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Review of technologies that boost potential for carbon dioxide conversion to useful products

Review of technologies that boost potential for carbon dioxide conversion:

Excessive emission of greenhouse gases, especially carbon dioxide, is rapidly raising the average global temperature. Capturing carbon dioxide and converting it into useful fuels and chemicals can be an ideal way to reduce carbon dioxide concentration and alleviate this serious environmental problem.
Among the technologies that show promise for the conversion of carbon dioxide is the hydrogenation of carbon dioxide. Interest is strong because hydrogen is a green and sustainable energy that can be produced continuously. Working to advance the technology, various researchers have tested a variety of catalysts for the hydrogenation of carbon dioxide, but challenges remain in applying these catalysts in industrial settings. Catalysts based on organometallic structures offer an alternative to traditional catalysts for these technologies. Therefore, the team of researchers has systematically reviewed organometallic framework-based catalysts for the selective hydrogenation of carbon dioxide with the aim of developing catalysts that have great potential in future carbon dioxide hydrogenation applications.

The team published their findings in Nano Research.

Carbon dioxide capture has become an important way to alleviate the negative impacts it has on the environment. But once the carbon dioxide is captured, researchers are challenged with what to do with the captured carbon dioxide because there have been no industrial uses for such a large volume of carbon dioxide in the past. Knowing that natural carbon hydrogenation has produced fossil energy sources, such as oil, coal, and natural gas, during photosynthesis, researchers have determined that synthetic carbon dioxide hydrogenation has great potential as a method for reusing carbon dioxide caught.

But finding the right catalyst to use for carbon dioxide hydrogenation has been a challenge because traditional catalysts require a high temperature to convert carbon dioxide. These harsh heat conditions increase carbon emissions and cause rapid sintering of the active substances. And the limited catalytic activity and selectivity for carbon dioxide hydrogenation in traditional catalysts still limit the development in the industrial environment. The researchers wanted to build new catalysts for carbon dioxide hydrogenation with higher catalytic performance under milder conditions, especially to avoid high temperatures.
The researchers focused their attention on catalysts based on organometallic structures. Organometallic frameworks, a class of crystalline materials, may provide an ideal platform to build new catalysts for the hydrogenation of carbon dioxide under mild conditions. Organometallic frameworks offer the advantage of being tunable frameworks with well-defined pores that encourage the construction of diverse catalytic sites. These catalytic structures can be used for different products, such as carbon monoxide, methane, formic acid, methanol, and C2+ products. In their research, the team carried out a detailed and systematic review of a variety of catalysts based on organometallic structures for potential use in the selective hydrogenation of carbon dioxide.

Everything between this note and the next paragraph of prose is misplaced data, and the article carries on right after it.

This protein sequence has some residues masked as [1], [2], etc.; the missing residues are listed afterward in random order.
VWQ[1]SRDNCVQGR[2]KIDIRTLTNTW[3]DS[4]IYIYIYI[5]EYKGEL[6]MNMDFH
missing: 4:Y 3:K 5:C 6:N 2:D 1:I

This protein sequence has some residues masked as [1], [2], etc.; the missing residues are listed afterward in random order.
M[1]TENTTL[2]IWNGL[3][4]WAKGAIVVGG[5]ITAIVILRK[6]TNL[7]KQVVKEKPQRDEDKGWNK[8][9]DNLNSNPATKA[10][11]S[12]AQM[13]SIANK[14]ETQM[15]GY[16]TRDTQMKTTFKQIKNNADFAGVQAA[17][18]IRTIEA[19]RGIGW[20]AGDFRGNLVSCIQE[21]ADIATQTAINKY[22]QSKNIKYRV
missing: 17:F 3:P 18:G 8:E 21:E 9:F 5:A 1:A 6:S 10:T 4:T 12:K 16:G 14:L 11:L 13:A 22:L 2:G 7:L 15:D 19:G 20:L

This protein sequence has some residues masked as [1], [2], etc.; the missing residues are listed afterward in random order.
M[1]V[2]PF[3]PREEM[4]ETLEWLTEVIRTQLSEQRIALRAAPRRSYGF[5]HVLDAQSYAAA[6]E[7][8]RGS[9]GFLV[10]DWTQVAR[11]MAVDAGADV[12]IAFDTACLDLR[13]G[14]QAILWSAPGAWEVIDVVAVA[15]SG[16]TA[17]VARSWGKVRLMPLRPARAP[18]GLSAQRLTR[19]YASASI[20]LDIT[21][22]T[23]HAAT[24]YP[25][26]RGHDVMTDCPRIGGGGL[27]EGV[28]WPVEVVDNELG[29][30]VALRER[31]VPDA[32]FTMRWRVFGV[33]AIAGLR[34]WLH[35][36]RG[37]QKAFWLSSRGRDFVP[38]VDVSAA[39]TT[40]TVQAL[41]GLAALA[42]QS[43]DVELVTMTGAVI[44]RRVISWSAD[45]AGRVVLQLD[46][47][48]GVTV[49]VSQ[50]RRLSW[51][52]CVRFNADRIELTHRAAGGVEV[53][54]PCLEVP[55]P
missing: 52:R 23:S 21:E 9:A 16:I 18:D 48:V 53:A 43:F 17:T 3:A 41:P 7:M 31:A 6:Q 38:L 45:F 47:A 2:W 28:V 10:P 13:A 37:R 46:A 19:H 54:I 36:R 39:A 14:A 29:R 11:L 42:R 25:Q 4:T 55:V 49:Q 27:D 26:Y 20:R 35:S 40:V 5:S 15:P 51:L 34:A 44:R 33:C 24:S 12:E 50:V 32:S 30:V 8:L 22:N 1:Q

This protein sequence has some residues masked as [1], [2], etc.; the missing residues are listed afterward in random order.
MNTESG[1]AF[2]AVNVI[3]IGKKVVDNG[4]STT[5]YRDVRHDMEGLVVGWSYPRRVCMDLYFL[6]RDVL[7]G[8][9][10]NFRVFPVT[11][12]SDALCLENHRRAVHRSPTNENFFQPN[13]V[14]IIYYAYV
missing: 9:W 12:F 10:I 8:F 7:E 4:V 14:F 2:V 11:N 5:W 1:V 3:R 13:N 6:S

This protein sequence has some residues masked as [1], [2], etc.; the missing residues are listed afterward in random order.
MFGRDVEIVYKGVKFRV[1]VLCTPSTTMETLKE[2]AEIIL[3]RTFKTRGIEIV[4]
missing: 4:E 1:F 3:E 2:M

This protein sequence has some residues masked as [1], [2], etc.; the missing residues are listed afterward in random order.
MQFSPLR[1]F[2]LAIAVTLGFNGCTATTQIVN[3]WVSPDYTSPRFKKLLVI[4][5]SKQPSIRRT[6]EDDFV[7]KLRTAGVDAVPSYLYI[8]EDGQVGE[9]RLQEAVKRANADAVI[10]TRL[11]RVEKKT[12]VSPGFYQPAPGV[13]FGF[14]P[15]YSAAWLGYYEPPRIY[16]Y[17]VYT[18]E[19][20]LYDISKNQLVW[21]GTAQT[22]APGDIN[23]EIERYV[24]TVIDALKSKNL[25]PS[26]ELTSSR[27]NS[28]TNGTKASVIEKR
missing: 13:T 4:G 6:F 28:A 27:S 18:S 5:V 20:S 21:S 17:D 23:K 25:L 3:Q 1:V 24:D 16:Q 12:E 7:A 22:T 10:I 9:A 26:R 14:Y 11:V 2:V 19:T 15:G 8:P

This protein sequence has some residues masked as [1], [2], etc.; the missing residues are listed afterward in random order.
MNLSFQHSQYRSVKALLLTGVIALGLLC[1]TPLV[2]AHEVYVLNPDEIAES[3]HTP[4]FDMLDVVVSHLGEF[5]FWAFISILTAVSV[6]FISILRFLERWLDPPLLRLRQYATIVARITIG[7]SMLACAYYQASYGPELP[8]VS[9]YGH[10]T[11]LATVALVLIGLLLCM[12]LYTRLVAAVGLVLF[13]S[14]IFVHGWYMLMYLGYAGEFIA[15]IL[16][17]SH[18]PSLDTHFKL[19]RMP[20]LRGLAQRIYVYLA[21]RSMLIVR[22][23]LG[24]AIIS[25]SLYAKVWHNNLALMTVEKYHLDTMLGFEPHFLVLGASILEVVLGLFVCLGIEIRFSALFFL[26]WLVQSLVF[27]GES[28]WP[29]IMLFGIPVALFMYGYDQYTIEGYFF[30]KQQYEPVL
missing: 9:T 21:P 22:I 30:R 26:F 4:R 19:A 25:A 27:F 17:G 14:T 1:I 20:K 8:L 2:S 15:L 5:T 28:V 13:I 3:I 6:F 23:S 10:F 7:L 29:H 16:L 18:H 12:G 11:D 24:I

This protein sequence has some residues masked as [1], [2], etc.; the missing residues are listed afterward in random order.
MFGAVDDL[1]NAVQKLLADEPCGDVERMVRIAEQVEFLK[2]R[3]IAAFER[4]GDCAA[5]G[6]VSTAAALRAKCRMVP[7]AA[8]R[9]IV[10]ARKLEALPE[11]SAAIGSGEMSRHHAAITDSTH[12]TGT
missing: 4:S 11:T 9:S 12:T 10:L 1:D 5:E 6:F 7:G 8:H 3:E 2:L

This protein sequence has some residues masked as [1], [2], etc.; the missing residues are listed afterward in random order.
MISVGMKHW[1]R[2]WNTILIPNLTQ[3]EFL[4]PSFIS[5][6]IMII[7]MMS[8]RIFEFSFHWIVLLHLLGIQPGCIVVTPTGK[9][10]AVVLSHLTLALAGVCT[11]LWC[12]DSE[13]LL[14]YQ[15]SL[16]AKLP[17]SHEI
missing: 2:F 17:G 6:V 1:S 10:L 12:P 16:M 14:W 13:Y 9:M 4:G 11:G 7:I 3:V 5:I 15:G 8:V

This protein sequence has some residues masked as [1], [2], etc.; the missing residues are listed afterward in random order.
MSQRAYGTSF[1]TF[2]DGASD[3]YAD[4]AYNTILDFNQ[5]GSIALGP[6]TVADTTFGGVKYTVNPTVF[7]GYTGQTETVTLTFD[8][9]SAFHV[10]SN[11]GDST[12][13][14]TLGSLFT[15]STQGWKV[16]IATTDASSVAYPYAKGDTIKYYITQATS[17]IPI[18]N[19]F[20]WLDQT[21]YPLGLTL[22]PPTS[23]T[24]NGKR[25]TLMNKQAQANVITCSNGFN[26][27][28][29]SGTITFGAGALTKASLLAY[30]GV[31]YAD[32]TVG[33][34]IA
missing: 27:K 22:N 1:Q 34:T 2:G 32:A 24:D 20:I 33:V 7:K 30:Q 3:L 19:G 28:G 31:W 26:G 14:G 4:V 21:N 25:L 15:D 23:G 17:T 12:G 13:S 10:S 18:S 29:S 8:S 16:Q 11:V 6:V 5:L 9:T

Although much progress has been made in the development of catalysts based on organometallic frameworks, the researchers note that several challenges remain. Further research is needed to address these issues. Looking ahead to future research in the area of ‚Äč‚Äčorganometallic framework-based catalysts, the researchers make four recommendations for possible future studies.

First, they suggest that more extensive design and precise synthesis are needed to build the interface structures in the metal-organic frameworks. Next, the researchers suggest that carbon dioxide conversion at low temperatures can be enhanced by introducing functional sites within the organometallic frameworks to aid in carbon dioxide activation. Their third recommendation is that deeper design of catalytic sites within organometallic frameworks is needed to reduce the dependence of target product selectivity on intrinsic properties of metals. Their final recommendation is to develop high-pressure in-situ characterization technologies, such as high-pressure in-situ X-ray absorption spectroscopy, X-ray diffraction analysis, and Raman spectroscopy, to characterize the dynamic structural change of organometallic frameworks. based on catalysts during carbon. hydrogenation of carbon dioxide at high pressure.

“We hope that our discussion on catalysts based on metal-organic structures for the selective hydrogenation of carbon dioxide can provide some ideas to develop the catalysts enabled to achieve high activity, excellent selectivity and good stability. We believe that catalysts based on in metal-organic structures have the great development prospects and application potential in carbon dioxide hydrogenation under mild conditions in the future,” said Guodong Li, a professor with the National Center for Nanoscience and Technology.

 

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